William Shatner engaged in a heated Twitter argument on Wednesday after calling out a Twitter user for using the increasingly popular internet insult, "OK boomer." It all began when Shatner replied to a tweet from Dancing With the Stars host Tom Bergeron, who was in the midst of an argument with a fan saying Bergeron issued "constant jabs" at Season 28 contestant Sean Spicer.
When Bergeron asked for proof from the Twitter troll, Shatner retweeted his message, commiserating with the host over "trolls who are so brave that they make unsubstantiated statements." A user asked Shatner to "send details," to which he sardonically replied, "G-O-O-G-L-E
It was that point when another user wrote, "OK Boomer," which has been used by millennials and Gen Z members to poke fun at baby boomers on the internet. But the Star Trek actor took it as the exact opposite.
Sweetheart, that’s a compliment for me. 😘 https://t.co/djCtjiGBwr— William Shatner (@WilliamShatner) November 6, 2019
"Sweetheart, that's a compliment for me," he wrote with a kissy face emoji, going on to rail against the "childish insult" that he said "affects the delicate types to the point they meltdown."
"If the person posting it thinks they are making a dig; they are the fools," he wrote.
After Twitter user and aspiring actress, Courtney DeCamp, defended the usage of "OK boomer," Shatner called her out. After a back-and-forth in which DeCamp called herself "not a millennial," Shatner apparently looked up what year she graduated high school, telling her "that puts your birthday in the years that define millennials. Are you ashamed to be one?"
Courtney you graduated HS in 2003 that puts your birthday in the years that define millennials. Are you ashamed to be one? https://t.co/yOWWhvlTuX— William Shatner (@WilliamShatner) November 6, 2019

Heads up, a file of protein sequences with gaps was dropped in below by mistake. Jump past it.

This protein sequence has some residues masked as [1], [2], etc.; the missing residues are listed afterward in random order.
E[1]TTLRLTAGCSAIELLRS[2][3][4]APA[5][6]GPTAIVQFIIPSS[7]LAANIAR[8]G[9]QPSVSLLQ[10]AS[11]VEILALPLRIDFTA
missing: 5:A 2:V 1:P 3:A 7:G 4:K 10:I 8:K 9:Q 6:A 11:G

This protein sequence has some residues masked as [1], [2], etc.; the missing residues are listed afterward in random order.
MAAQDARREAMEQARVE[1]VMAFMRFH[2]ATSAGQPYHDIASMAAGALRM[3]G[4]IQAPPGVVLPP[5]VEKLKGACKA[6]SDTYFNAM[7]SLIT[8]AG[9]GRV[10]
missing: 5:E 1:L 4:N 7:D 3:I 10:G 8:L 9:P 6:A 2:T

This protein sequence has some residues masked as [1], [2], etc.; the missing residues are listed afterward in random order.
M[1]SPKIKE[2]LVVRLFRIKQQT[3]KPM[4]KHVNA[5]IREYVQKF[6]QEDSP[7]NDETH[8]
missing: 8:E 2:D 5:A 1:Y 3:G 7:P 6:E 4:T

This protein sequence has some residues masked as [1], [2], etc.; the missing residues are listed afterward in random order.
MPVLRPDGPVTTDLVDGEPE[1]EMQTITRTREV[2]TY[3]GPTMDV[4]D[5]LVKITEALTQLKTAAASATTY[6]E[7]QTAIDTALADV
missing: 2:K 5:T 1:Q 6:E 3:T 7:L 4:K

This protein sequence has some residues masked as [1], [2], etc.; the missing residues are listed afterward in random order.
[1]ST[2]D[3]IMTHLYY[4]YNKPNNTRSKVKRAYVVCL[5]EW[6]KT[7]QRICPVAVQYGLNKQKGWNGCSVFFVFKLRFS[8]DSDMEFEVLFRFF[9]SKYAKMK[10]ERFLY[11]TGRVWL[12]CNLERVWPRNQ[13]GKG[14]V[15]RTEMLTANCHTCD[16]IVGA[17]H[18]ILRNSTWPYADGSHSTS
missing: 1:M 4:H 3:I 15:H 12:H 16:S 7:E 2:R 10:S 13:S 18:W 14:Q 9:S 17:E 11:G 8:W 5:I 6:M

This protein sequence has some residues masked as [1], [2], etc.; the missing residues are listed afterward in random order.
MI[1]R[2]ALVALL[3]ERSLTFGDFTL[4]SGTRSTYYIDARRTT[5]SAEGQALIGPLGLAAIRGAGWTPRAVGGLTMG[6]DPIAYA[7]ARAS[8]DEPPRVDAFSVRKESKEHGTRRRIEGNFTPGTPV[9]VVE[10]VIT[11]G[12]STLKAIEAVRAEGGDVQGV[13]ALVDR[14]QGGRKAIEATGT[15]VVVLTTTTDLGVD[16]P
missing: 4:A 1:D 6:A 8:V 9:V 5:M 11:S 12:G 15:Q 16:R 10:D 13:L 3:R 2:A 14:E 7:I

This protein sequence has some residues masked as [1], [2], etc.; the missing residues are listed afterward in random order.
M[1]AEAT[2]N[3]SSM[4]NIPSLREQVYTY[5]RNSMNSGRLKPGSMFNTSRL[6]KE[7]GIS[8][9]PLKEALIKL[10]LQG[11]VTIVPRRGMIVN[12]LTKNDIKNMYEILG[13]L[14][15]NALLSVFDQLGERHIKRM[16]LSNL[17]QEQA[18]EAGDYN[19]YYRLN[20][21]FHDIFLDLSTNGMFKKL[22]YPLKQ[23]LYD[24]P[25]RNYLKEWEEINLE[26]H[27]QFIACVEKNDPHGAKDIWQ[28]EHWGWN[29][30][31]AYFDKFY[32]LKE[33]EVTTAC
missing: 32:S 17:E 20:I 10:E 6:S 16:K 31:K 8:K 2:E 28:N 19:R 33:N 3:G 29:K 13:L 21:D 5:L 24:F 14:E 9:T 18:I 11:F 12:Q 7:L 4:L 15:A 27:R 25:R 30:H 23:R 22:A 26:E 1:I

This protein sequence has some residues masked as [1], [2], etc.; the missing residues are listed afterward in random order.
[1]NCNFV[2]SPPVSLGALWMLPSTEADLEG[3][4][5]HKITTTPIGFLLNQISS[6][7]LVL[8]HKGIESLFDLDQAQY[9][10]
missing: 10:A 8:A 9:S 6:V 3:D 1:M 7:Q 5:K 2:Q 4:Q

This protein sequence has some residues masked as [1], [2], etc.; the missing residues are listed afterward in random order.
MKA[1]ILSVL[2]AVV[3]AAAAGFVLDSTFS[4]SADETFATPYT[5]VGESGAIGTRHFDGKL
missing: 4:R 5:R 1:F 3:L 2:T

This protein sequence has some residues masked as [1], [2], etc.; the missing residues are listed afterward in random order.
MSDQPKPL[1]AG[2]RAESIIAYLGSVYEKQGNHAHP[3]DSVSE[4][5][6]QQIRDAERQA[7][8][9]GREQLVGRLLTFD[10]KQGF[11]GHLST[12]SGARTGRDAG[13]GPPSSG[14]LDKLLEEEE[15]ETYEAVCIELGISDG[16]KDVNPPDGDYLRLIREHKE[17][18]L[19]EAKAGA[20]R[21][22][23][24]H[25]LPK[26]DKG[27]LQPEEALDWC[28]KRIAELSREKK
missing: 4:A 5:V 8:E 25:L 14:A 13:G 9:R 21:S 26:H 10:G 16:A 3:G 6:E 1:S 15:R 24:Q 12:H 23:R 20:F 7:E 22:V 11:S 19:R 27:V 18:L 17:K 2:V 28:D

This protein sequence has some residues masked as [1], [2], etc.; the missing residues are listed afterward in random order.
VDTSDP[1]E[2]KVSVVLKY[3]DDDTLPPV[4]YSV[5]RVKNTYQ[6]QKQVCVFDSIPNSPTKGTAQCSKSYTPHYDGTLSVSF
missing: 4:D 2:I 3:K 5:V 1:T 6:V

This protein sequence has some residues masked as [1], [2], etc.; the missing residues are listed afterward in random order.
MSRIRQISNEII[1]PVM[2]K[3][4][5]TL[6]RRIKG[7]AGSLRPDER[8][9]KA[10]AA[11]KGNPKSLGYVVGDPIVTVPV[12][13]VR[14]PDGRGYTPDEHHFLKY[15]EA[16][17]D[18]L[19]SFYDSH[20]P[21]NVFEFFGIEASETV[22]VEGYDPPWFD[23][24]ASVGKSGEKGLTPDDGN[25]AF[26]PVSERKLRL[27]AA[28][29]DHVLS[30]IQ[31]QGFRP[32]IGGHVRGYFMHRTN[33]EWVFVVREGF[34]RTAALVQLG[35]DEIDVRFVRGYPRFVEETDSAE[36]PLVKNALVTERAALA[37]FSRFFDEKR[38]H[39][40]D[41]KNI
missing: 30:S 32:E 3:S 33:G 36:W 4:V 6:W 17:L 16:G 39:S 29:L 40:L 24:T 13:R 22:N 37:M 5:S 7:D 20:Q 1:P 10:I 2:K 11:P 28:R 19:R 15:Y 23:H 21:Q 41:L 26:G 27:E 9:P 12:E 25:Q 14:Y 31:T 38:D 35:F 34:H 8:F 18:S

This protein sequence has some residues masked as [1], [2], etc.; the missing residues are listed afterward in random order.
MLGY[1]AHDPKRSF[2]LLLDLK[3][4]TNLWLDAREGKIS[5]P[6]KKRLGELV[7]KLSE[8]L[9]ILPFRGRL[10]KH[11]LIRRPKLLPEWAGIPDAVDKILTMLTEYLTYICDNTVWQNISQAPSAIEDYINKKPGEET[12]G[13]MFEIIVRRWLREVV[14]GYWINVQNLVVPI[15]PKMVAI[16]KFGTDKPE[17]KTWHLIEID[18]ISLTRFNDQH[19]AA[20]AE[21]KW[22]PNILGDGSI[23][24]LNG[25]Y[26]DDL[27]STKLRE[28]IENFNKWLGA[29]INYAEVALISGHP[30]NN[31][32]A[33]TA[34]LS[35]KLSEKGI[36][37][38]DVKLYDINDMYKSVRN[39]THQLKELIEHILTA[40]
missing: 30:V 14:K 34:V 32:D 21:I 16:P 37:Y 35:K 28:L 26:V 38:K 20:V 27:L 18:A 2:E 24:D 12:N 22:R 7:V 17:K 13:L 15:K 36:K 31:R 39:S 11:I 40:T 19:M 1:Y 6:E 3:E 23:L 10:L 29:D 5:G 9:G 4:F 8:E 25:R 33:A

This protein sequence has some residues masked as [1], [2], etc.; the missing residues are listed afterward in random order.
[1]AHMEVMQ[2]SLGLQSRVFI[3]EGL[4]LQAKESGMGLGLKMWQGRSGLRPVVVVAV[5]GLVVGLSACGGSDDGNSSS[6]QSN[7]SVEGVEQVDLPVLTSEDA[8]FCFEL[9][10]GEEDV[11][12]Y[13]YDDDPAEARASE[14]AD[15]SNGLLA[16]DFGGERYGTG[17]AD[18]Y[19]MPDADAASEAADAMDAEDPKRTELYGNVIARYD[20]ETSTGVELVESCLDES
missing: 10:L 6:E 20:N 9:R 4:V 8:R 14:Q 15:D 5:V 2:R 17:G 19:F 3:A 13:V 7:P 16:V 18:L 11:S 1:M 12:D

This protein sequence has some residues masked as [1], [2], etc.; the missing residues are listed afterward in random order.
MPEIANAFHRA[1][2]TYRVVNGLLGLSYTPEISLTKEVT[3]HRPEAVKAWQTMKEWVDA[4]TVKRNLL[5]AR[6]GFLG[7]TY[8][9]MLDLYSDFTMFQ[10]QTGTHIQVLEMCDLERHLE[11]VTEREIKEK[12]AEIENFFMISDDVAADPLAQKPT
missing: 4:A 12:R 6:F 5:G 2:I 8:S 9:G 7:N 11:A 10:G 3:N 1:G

The back-and-forth continued, with Shatner saying that it "seems like you are trying to pretend you agree with [millennials] but are part of some other group."
When she asked Shatner why he was "so offended by a phrase that can't possibly pertain to you," as he was born well before the baby boom, Shatner said he'd "wear that badge with honor."
"Unlike you; the generations designation doesn’t define me nor am I too worried about getting labeled because it makes no difference to me. You seemed to be obsessed; blaming other gens. Some millennials are pushing 40. You aren’t kids," he wrote.
Her bio says she’s an actress. No production wants someone who blames their situation on everyone else. That’s Divaesque. She entitled to her opinion but she isn’t doing herself any favors by pretending she’s siding with millennials while pretending she’s not one. 🤷🏼♂️ https://t.co/0ED5Ds7bK8— William Shatner (@WilliamShatner) November 7, 2019
When someone responded to Shatner that he was only giving internet trolls attention, he wrote, "Her bio says she's an actress. No production wants someone who blames their situation on everyone else. That’s Divaesque. She entitled to her opinion but she isn’t doing herself any favors by pretending she’s siding with millennials while pretending she’s not one."
Shatner made headlines in December 2018 when he characterized the Me Too movement as "hysterical" while defending the controversial holiday song "Baby It's Cold Outside." At the time, he called on his fans to request CBC radio to play the song after the network said it had no plans to play it that holiday season.
Defending his views in a DailyMailTV interview, he said that the Me Too movement "is great" but said the song should be judged by the context it was written in.0comments
"I've got three daughters and I'm glad that they have more opportunity. At the same time, [the Me Too movement has] become hysterical," Shatner said. "It's a whole new culture. The whole business has changed. The whole man-woman relationship has changed to a severe degree."
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